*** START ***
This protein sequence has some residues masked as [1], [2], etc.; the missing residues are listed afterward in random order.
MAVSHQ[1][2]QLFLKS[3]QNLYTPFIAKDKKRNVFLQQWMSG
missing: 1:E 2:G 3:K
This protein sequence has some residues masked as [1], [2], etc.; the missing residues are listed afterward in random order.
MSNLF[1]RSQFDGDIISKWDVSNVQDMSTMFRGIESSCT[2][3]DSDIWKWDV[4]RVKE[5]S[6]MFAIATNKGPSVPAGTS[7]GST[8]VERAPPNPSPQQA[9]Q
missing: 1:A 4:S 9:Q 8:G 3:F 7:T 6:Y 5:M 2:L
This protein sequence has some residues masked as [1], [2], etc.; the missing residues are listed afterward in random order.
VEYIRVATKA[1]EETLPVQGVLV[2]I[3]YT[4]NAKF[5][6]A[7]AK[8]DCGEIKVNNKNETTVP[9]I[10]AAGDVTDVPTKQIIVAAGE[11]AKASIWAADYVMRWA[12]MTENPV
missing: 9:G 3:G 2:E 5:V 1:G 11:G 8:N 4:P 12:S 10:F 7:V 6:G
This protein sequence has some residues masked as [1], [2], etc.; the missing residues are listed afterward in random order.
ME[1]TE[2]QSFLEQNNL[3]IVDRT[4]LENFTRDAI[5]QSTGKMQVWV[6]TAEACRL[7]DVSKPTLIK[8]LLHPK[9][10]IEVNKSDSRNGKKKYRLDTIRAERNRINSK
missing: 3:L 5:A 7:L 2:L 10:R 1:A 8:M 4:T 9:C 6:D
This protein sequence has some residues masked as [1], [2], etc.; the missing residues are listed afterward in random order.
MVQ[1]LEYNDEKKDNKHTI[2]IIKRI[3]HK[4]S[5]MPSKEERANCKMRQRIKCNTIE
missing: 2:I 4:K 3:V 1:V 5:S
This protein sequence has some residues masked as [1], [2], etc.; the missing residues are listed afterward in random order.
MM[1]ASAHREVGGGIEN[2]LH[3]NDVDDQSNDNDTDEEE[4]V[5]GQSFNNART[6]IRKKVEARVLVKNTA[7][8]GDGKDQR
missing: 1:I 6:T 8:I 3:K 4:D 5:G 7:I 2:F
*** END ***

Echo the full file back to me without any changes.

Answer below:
This protein sequence has some residues masked as [1], [2], etc.; the missing residues are listed afterward in random order.
MAVSHQ[1][2]QLFLKS[3]QNLYTPFIAKDKKRNVFLQQWMSG
missing: 1:E 2:G 3:K
This protein sequence has some residues masked as [1], [2], etc.; the missing residues are listed afterward in random order.
MSNLF[1]RSQFDGDIISKWDVSNVQDMSTMFRGIESSCT[2][3]DSDIWKWDV[4]RVKE[5]S[6]MFAIATNKGPSVPAGTS[7]GST[8]VERAPPNPSPQQA[9]Q
missing: 1:A 4:S 9:Q 8:G 3:F 7:T 6:Y 5:M 2:L
This protein sequence has some residues masked as [1], [2], etc.; the missing residues are listed afterward in random order.
VEYIRVATKA[1]EETLPVQGVLV[2]I[3]YT[4]NAKF[5][6]A[7]AK[8]DCGEIKVNNKNETTVP[9]I[10]AAGDVTDVPTKQIIVAAGE[11]AKASIWAADYVMRWA[12]MTENPV
missing: 9:G 3:G 2:E 5:V 1:G 11:G 8:N 4:P 12:S 10:F 7:V 6:G
This protein sequence has some residues masked as [1], [2], etc.; the missing residues are listed afterward in random order.
ME[1]TE[2]QSFLEQNNL[3]IVDRT[4]LENFTRDAI[5]QSTGKMQVWV[6]TAEACRL[7]DVSKPTLIK[8]LLHPK[9][10]IEVNKSDSRNGKKKYRLDTIRAERNRINSK
missing: 3:L 5:A 7:L 2:L 10:R 1:A 8:M 4:T 9:C 6:D
This protein sequence has some residues masked as [1], [2], etc.; the missing residues are listed afterward in random order.
MVQ[1]LEYNDEKKDNKHTI[2]IIKRI[3]HK[4]S[5]MPSKEERANCKMRQRIKCNTIE
missing: 2:I 4:K 3:V 1:V 5:S
This protein sequence has some residues masked as [1], [2], etc.; the missing residues are listed afterward in random order.
MM[1]ASAHREVGGGIEN[2]LH[3]NDVDDQSNDNDTDEEE[4]V[5]GQSFNNART[6]IRKKVEARVLVKNTA[7][8]GDGKDQR
missing: 1:I 6:T 8:I 3:K 4:D 5:G 7:I 2:F